Last issue, Common Sense wrote an article about class of 2008 alum Eric Fleischman, who is now a successful film producer in the thick of the Los Angeles film industry. Common Sense follow up with a Q & A.
Common Sense: What was your early inspiration to become a producer and be involved in the movie industry?
Eric Fleischman: When I was five, my parents made the mistake of telling me that if I decided what I wanted to do with the rest of my life at a young age, I would continually be ahead of the curve… and I think it really sunk in. What was supposed to be an illustrious career in archaeology became something totally different two years later when I stumbled upon an unknown movie (to me) called Indiana Jones and The Temple of Doom and my young mind was blown. The thought was simply this and it basically stays true to today: if I have these dreams of being an archaeologist, and here is a filmmaker who basically took what I had in my head, and without talking to me, put it on a screen exactly how I saw it… well, I have a lot of dreams! If I go into film, I can live them all. You can tell, very much a seven year old’s epiphany but still, there’s truth to it.
CS: What activities did you participate in Wootton (or elsewhere) that helped prepare you for the track you set yourself on of becoming a producer?
EF: If memory serves correctly, I joined the Film & TV Club freshman year, joined the Morning Announcements junior and senior year (and probably caused Wootton to change its rules because of me having too much fun with them) and then I think it was senior year, if not maybe junior year, when I broke off from the Film & TV Club and created “The League of Independent Filmmakers” at Wootton… which I am SURE no longer exists today… because I wasn’t making the films I wanted to make in the previous club. Realizing now that I am older, this is very much a pattern of mine: join something, learn, realize it’s not exactly what I want, leave and create the thing I think can be better.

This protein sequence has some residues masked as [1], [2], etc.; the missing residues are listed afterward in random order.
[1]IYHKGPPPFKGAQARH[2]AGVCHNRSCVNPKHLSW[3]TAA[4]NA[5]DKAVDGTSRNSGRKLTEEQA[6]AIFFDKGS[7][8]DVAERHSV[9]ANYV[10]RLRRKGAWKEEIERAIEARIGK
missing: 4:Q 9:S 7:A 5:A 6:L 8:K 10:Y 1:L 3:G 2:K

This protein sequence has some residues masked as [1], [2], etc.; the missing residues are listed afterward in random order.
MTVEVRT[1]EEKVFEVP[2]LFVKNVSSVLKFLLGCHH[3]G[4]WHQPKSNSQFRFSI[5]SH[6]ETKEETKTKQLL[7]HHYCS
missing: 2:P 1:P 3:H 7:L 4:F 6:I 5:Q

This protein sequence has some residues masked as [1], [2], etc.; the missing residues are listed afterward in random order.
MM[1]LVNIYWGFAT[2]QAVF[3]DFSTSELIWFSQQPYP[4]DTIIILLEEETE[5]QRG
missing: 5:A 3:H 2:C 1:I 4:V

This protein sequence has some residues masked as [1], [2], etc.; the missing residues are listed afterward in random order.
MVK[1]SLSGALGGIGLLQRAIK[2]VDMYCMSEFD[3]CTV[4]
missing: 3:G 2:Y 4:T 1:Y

CS: Was there anything that ever deterred you from pursuing your dream, and if so how did you overcome it?
EF: Nope! Life is too short. If you have a dream, stick with it.
CS: What does the achievement of being a member of Forbes 30 under 30 mean to you?
EF: It’s wild I’ll tell you that much. I found out the same day the rest of the world did, which is quite the interesting tactic on Forbes’ part. I’ve dreamt of being on the 30U30 List since I knew what Forbes was (so we’re talking really like freshman year of college haha) and even though it wasn’t a constant thought in my head over the last few years, it is the most amazing and humbling form of validation that might exist for young entrepreneurs around the globe.
CS: After your next film, Flower, comes out, what are your plans for the future?
EF: Here’s what I CAN tell you: Flower comes to theaters on March 16, 2018. There are six feature films that are in post-production now (meaning they aren’t finished, but we’re close) that will either premiere at film festivals or be released in theaters also in 2018. And on top of that we’re producing six new feature films and two new television shows next year as well. So it should be fairly busy here in LA but I’m just beginning. Well. Sort of.